The previous high for legalization topped out at 50 percent in 2011. That number slightly shrank to 48 percent in 2012.
Thirty-nine percent of people still oppose legalization.
A Gallup poll from earlier this year found 38 percent of people had tried the drug, largely unchanged from past years.
The only age group that opposes legalization by a majority is people over the age of 65. Only 43 percent of that group support legalization.
Support is highest among adults aged 18 to 29, with 67 percent of that group supporting legalization.
The survey comes after Washington and Colorado became the first two states to legalize the recreational use of the drug through ballot measures in 2012.
The Justice Department in August told both states it would not take action to have the laws overturned, while also maintaining it would not prioritize prosecution of recreational use.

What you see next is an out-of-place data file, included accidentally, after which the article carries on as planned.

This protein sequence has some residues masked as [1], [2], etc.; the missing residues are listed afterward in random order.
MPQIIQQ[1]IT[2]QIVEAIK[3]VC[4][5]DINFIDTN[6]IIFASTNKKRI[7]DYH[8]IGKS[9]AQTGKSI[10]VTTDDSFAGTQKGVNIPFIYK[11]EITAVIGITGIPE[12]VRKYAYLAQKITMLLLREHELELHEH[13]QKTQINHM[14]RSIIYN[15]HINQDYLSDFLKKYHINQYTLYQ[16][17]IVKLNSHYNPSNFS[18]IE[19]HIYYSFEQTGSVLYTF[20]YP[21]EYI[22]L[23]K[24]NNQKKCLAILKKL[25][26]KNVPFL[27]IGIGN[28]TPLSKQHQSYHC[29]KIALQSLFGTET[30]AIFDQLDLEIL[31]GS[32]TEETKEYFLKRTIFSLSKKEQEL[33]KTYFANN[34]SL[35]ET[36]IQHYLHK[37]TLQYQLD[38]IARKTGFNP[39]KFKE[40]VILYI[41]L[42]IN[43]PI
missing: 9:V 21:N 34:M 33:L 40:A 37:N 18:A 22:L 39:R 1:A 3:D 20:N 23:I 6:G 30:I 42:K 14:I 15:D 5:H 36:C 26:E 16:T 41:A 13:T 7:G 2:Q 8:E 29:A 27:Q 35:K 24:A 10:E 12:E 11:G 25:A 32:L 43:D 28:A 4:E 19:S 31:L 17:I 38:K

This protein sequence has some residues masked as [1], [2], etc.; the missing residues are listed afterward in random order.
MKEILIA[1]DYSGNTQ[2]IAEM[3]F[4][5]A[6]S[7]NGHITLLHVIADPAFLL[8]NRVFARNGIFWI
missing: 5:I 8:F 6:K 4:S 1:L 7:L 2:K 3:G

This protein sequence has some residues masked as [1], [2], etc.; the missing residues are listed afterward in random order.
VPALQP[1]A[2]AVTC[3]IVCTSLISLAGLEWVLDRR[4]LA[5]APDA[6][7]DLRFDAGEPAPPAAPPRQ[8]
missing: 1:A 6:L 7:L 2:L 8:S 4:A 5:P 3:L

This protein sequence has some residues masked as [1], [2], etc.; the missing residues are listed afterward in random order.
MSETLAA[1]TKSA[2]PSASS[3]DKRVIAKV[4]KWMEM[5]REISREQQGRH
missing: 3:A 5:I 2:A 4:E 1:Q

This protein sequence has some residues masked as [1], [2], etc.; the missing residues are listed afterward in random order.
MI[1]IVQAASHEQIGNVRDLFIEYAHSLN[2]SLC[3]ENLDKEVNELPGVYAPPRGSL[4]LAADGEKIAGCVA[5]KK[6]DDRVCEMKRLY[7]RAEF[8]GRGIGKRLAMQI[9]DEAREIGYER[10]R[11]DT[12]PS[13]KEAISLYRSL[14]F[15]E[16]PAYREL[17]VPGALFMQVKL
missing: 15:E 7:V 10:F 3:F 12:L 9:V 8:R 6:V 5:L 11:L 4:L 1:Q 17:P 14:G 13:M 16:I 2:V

White House spokesman Josh Earnest said at the time that low-scale prosecution of users is not the best use of resources, but that marijuana laws still serve a purpose.
"Having laws in place so these law enforcements resources can be targeted to drug kingpins and traffickers and others who contribute to violence on our streets is a very good use of those law enforcement resources," Earnest said.
While legal in Colorado and Washington, marijuana remains illegal on the federal level.
The poll surveyed 1,028 adults and has a 4 percent margin of error.